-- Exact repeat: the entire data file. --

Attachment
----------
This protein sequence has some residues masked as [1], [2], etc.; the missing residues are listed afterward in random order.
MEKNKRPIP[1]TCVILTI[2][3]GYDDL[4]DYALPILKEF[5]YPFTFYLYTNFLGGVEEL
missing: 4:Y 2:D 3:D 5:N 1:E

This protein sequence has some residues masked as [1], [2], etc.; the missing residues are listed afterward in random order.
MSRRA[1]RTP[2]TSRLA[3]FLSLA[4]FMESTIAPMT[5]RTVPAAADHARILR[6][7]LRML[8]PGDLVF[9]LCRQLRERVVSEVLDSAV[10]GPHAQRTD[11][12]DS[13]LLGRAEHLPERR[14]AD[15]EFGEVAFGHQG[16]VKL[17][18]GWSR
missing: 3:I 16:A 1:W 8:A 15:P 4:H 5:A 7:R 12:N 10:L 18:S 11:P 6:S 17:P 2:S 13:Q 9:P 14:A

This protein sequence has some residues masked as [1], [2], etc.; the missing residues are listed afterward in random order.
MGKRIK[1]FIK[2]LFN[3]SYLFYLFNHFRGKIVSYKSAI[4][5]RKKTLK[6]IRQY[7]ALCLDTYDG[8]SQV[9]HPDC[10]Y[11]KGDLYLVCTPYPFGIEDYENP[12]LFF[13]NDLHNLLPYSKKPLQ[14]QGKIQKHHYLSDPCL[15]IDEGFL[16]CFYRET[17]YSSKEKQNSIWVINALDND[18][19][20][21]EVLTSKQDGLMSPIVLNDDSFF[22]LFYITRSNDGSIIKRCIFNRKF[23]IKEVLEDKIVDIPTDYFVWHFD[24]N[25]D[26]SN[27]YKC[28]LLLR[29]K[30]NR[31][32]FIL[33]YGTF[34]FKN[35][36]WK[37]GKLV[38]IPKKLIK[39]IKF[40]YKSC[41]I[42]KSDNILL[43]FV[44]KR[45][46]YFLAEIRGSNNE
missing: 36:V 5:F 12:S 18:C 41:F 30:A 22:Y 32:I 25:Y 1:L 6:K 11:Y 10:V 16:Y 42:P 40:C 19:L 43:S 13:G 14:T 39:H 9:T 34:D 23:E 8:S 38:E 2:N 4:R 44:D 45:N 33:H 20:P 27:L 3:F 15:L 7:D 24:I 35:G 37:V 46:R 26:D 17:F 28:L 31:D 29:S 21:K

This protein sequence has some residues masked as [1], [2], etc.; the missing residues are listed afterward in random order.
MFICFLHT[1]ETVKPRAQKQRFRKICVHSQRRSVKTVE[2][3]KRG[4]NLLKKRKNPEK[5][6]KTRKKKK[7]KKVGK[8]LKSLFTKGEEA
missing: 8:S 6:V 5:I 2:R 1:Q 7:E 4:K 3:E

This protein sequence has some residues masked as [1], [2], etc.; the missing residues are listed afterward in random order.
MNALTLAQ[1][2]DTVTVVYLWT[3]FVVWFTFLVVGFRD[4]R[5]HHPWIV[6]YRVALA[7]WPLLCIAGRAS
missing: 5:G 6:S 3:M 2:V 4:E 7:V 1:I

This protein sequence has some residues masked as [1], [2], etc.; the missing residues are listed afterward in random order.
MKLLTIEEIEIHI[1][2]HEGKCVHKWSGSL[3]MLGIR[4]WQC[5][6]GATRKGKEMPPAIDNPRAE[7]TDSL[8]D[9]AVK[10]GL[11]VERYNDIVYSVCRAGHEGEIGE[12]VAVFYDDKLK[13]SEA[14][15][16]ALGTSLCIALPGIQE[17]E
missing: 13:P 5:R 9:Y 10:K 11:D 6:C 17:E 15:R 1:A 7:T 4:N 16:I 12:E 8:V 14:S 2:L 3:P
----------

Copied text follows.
This protein sequence has some residues masked as [1], [2], etc.; the missing residues are listed afterward in random order.
MEKNKRPIP[1]TCVILTI[2][3]GYDDL[4]DYALPILKEF[5]YPFTFYLYTNFLGGVEEL
missing: 4:Y 2:D 3:D 5:N 1:E

This protein sequence has some residues masked as [1], [2], etc.; the missing residues are listed afterward in random order.
MSRRA[1]RTP[2]TSRLA[3]FLSLA[4]FMESTIAPMT[5]RTVPAAADHARILR[6][7]LRML[8]PGDLVF[9]LCRQLRERVVSEVLDSAV[10]GPHAQRTD[11][12]DS[13]LLGRAEHLPERR[14]AD[15]EFGEVAFGHQG[16]VKL[17][18]GWSR
missing: 3:I 16:A 1:W 8:A 15:P 4:H 5:A 7:R 12:N 10:L 18:S 11:P 6:S 17:P 2:S 13:Q 9:P 14:A

This protein sequence has some residues masked as [1], [2], etc.; the missing residues are listed afterward in random order.
MGKRIK[1]FIK[2]LFN[3]SYLFYLFNHFRGKIVSYKSAI[4][5]RKKTLK[6]IRQY[7]ALCLDTYDG[8]SQV[9]HPDC[10]Y[11]KGDLYLVCTPYPFGIEDYENP[12]LFF[13]NDLHNLLPYSKKPLQ[14]QGKIQKHHYLSDPCL[15]IDEGFL[16]CFYRET[17]YSSKEKQNSIWVINALDND[18][19][20][21]EVLTSKQDGLMSPIVLNDDSFF[22]LFYITRSNDGSIIKRCIFNRKF[23]IKEVLEDKIVDIPTDYFVWHFD[24]N[25]D[26]SN[27]YKC[28]LLLR[29]K[30]NR[31][32]FIL[33]YGTF[34]FKN[35][36]WK[37]GKLV[38]IPKKLIK[39]IKF[40]YKSC[41]I[42]KSDNILL[43]FV[44]KR[45][46]YFLAEIRGSNNE
missing: 36:V 5:F 12:S 18:C 41:F 30:A 22:Y 32:I 25:Y 1:L 6:K 11:Y 10:V 16:Y 42:P 40:C 19:L 43:S 13:G 14:T 39:H 9:T 34:D 23:E 8:S 38:E 2:N 4:R 44:D 45:N 33:H 20:P 27:L 3:F 15:L 7:D 24:I 35:G 37:V 46:R 26:D 17:F 28:L 31:D 29:S 21:K

This protein sequence has some residues masked as [1], [2], etc.; the missing residues are listed afterward in random order.
MFICFLHT[1]ETVKPRAQKQRFRKICVHSQRRSVKTVE[2][3]KRG[4]NLLKKRKNPEK[5][6]KTRKKKK[7]KKVGK[8]LKSLFTKGEEA
missing: 8:S 6:V 5:I 2:R 1:Q 7:E 4:K 3:E

This protein sequence has some residues masked as [1], [2], etc.; the missing residues are listed afterward in random order.
MNALTLAQ[1][2]DTVTVVYLWT[3]FVVWFTFLVVGFRD[4]R[5]HHPWIV[6]YRVALA[7]WPLLCIAGRAS
missing: 5:G 6:S 3:M 2:V 4:E 7:V 1:I

This protein sequence has some residues masked as [1], [2], etc.; the missing residues are listed afterward in random order.
MKLLTIEEIEIHI[1][2]HEGKCVHKWSGSL[3]MLGIR[4]WQC[5][6]GATRKGKEMPPAIDNPRAE[7]TDSL[8]D[9]AVK[10]GL[11]VERYNDIVYSVCRAGHEGEIGE[12]VAVFYDDKLK[13]SEA[14][15][16]ALGTSLCIALPGIQE[17]E
missing: 13:P 5:R 9:Y 10:K 11:D 6:C 17:E 15:R 1:A 7:T 4:N 16:I 12:E 8:V 14:S 2:L 3:P